While there is no single, universally agreed definition of wellbeing there is considerable research and practice in this area and looking across a range of attempts to define wellbeing common elements emerge.
At an individual level, wellbeing is made up of how a person feels, how satisfied they are with their lives, and their sense of meaning and purpose.¹
Aboriginal understandings of social and emotional wellbeing remind people to think holistically and collectively when thinking about what makes life good. Social and emotional wellbeing is often described as the harmony of elements such as mental, physical, cultural, spiritual, environmental, social, economic, and political and ideological health.²
Western literature offers similar wisdom and credible analyses of the drivers or determinants of wellbeing often provide a list of parts of life that are important to our wellbeing including things like income, education, work, family and community life, values, environment and physical and mental health.³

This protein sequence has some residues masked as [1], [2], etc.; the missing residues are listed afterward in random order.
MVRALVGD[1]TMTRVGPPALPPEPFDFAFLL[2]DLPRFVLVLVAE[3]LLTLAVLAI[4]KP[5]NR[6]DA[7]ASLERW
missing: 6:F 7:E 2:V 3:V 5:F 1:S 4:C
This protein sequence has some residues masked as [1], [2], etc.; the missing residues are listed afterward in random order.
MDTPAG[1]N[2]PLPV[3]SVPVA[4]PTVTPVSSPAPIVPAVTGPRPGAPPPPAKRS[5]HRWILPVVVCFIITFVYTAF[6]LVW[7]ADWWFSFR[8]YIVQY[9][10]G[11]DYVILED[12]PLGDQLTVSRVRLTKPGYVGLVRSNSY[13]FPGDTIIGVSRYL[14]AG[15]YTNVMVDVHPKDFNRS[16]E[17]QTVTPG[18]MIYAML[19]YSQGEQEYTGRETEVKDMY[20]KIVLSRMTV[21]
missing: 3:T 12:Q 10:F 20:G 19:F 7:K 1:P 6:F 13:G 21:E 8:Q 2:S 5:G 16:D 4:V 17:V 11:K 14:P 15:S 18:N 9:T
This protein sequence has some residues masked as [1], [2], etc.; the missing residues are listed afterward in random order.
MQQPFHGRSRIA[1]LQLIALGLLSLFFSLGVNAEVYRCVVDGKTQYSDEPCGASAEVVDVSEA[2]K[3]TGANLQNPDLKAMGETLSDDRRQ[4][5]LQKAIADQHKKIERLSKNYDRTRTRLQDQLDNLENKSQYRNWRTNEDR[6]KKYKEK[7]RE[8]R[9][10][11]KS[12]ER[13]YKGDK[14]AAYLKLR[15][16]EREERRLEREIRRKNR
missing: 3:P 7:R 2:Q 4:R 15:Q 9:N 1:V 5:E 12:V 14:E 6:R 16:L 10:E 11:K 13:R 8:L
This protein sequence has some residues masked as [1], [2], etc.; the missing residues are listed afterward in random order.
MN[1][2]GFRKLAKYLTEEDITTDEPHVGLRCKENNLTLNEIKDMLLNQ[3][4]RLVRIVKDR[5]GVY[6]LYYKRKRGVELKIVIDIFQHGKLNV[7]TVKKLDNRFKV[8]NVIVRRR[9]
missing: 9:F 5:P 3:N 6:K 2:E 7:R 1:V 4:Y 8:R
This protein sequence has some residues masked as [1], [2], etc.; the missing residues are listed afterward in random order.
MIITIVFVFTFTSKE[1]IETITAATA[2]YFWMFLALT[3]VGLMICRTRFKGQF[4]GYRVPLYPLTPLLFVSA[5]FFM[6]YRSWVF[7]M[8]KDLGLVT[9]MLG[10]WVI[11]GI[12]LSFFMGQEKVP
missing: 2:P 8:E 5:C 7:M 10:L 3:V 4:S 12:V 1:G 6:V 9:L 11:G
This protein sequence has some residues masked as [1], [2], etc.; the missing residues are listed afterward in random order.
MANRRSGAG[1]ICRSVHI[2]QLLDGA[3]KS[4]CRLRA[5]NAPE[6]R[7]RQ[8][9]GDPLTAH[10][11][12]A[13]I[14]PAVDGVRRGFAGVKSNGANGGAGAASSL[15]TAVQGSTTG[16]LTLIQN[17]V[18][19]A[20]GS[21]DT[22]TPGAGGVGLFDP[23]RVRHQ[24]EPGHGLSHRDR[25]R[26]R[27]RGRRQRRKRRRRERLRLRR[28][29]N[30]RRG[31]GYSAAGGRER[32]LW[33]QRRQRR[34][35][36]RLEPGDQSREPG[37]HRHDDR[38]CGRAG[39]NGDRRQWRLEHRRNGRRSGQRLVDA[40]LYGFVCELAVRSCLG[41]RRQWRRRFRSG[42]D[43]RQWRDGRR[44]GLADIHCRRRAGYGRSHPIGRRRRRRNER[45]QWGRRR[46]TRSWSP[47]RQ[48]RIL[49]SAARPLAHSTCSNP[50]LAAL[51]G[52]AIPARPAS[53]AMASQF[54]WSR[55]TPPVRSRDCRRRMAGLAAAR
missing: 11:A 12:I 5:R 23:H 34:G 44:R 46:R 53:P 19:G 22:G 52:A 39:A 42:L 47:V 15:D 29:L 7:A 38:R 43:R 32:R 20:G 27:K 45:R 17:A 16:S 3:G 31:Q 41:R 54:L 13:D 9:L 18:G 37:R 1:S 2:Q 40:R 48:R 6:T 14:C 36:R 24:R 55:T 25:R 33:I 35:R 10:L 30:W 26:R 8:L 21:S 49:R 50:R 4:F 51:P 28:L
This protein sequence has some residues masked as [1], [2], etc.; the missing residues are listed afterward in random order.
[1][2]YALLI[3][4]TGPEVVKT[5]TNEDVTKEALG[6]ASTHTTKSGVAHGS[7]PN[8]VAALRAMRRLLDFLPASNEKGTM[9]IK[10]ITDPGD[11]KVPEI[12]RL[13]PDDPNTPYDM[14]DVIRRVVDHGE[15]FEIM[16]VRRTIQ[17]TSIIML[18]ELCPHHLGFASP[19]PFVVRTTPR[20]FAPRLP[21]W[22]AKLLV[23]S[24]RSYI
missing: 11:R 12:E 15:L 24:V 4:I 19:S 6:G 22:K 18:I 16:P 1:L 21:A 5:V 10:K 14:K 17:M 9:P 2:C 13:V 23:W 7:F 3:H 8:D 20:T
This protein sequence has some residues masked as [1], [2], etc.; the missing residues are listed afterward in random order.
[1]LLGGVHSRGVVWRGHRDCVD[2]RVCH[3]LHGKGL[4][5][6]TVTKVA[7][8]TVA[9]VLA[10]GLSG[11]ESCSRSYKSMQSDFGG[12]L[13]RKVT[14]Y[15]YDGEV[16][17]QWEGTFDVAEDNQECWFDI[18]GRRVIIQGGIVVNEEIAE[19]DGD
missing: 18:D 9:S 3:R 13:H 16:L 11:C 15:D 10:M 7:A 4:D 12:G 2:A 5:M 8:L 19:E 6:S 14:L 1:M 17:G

The NSW Wellbeing Collaborative has developed a Wellbeing language and definitions guide to provide further guidance on the range of definitions that could be used to describe wellbeing.
Explore different aspects of wellbeing via the Wheel of Wellbeing.
- O’Connell, G., Deaton, A., Halpern, D., and Layard, R. (2014). Wellbeing
and Policy. London: Legatum Institute.
- Swan, P., & Raphael, B. (1995). Ways Forward—National Aboriginal and
Torres Strait Islander Mental Health Policy National Consultancy Report.
Canberra: Commonwealth of Australia.
- O’Connell, G. et al. (2014).